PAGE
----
“It just created chaos,” Kelman added. “People were trampling across the lawns of listings at all hours of the day trying to get into the home, tapping on windows and backdoors and they were submitting offers that were wildly off-base.”
The first lesson that Redfin learned from that failed experiment was it needed to be a Redfin listing, so the company could write the rules of who sees the house and when, and who can make an offer.
“We’re not trying to change how anyone else sells a house except ourselves,” Kelman said.
The service also works hand-in-hand with Redfin’s on-demand home tour booking tool, which Kelman said took years to develop. A consumer could book a tour with a Redfin agent on their schedule, before making their own offer later that same day.
Kelman told Inman he isn’t concerned that opening up the buying process like this will lead to irresponsible home buying, especially given that the process involves passing through 55 questions before getting to the offer.
“The tool has 55 questions you need to answer,” Kelman said. “It’s not like drunk dialing someone at 2 a.m. and waking up next to a house. You have to almost pass a breathalyzer test to get through 55 questions.”
Kelman said that every web designer will tell you, the shorter the form, the more people you’ll convert. But in this case, the size and care of the form reassures consumers and helps them understand the magnitude of making the offer.
Kelman credits Paul Reid, Redfin’s market manager in Boise, Idaho for being one of the biggest proponents of the platform. He shared an anecdote that the two were going for a run, while Seattle was battling wildfires and it was the worst run of his life due to air conditions. Reid made them go another mile while fires raged near the city, just to spend more time trying to convince Kelman.
Reid shrugged the idea that this was the brainchild of any one person but said it was more a response to something that many consumers have been asking for.
“There is a growing contingent of folks out there that are very comfortable with the home buying process, they’ve bought three or four homes, maybe they’re downsizing, they’re very familiar with the process and in some cases may be more familiar than some new agents that might be in the industry,” Reid said. “For folks like that, this product is fantastic.”
“They don’t necessarily want or need the assistance of a buy-side agent but the industry and Redfin has pushed them towards that representation in the past and they’ve begrudgingly gone along with it,” Reid added.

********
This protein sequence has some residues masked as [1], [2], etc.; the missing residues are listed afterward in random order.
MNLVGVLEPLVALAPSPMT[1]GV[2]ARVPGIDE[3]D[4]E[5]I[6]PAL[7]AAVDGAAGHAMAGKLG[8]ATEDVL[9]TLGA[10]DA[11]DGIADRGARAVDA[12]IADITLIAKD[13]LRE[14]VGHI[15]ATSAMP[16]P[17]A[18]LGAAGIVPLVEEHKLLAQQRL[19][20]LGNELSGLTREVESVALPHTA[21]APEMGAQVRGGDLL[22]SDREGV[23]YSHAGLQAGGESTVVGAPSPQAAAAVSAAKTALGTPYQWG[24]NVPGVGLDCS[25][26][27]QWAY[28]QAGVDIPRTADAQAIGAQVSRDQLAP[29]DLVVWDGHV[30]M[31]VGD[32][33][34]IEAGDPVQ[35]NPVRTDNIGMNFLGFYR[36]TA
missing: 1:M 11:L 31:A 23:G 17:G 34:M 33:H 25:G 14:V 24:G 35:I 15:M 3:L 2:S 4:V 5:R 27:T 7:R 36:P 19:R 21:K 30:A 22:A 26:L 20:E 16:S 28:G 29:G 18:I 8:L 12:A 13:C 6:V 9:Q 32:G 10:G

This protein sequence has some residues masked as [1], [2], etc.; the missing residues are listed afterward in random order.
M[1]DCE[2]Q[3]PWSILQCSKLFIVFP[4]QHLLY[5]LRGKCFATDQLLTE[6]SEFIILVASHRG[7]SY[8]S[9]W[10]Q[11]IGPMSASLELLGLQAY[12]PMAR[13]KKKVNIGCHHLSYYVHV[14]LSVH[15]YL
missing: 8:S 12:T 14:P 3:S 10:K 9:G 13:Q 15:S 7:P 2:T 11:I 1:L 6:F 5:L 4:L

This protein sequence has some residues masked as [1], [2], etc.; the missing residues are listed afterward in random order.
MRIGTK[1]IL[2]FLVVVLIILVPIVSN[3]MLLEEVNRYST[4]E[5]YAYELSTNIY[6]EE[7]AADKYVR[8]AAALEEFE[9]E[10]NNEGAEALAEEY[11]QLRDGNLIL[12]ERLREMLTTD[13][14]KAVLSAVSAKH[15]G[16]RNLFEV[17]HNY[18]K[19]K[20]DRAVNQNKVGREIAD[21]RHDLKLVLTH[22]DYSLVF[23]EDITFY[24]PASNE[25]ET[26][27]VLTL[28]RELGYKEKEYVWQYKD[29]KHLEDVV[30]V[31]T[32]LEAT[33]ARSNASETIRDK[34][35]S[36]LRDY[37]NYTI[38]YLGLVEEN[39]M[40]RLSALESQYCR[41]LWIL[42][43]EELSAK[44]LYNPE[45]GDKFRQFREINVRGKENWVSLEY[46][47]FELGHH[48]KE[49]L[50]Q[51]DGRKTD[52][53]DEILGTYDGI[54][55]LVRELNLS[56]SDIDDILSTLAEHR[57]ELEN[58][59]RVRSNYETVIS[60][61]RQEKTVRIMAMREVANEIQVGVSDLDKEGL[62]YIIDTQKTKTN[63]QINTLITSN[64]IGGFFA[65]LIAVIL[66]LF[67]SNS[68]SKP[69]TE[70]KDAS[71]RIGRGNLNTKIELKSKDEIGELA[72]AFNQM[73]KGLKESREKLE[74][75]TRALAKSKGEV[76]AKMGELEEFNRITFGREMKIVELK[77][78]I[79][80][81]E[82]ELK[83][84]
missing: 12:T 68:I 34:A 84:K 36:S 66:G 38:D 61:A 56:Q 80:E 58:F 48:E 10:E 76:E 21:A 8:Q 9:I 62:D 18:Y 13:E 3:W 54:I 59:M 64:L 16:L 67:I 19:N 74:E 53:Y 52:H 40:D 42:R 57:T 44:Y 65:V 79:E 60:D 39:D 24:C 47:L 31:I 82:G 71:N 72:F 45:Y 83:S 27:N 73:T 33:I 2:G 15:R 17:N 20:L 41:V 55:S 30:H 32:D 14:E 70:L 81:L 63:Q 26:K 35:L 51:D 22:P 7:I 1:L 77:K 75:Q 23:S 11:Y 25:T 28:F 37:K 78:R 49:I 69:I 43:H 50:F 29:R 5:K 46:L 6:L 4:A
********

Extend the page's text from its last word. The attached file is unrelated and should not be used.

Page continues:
But one of the main reasons Reid said he pushed the idea so strongly is the concern that if the change doesn’t come from inside the industry, it will come from the outside.
“If we as agents don’t come up with the next idea that’s going to better serve consumers and meet them where they want to be met, then somebody from outside of our industry is going to set those rules,” Reid told Inman. “I’d argue having it come from inside the industry is much better than the alternative.”
One potential example of outside disruption could come in the form of a recent spate of lawsuits lodged against the National Association of Realtors and four major real estate franchisors that could up-end the way the real estate industry works in this country and the multiple listing services it depends on. The suits seek to have buyers pay buyer brokers and agents directly rather than through the commission sellers pay to listing brokers — which could potentially mean fewer buyers will hire buyer’s agents.
Redfin has not been named in the suits. Glenn Kelman’s twin brother and environmental lawyer, Wesley Kelman, works for one of the plaintiff’s law firms in the main buyer broker suit filed by homeseller Christopher Moehrl, but Wesley Kelman told Inman he did not know anything about that suit before it was filed and didn’t know why Redfin is not a defendant. Glenn Kelman told Inman none of the the plaintiff law firms reached out to Redfin before or after the suit was filed and declined to comment on the impact the suit would have on Redfin if successful.
Inman Deputy Editor Andrea V. Brambila contributed reporting for this story.
Editor’s note: This story has been updated with comments from Glenn and Wesley Kelman on the Moehrl suit.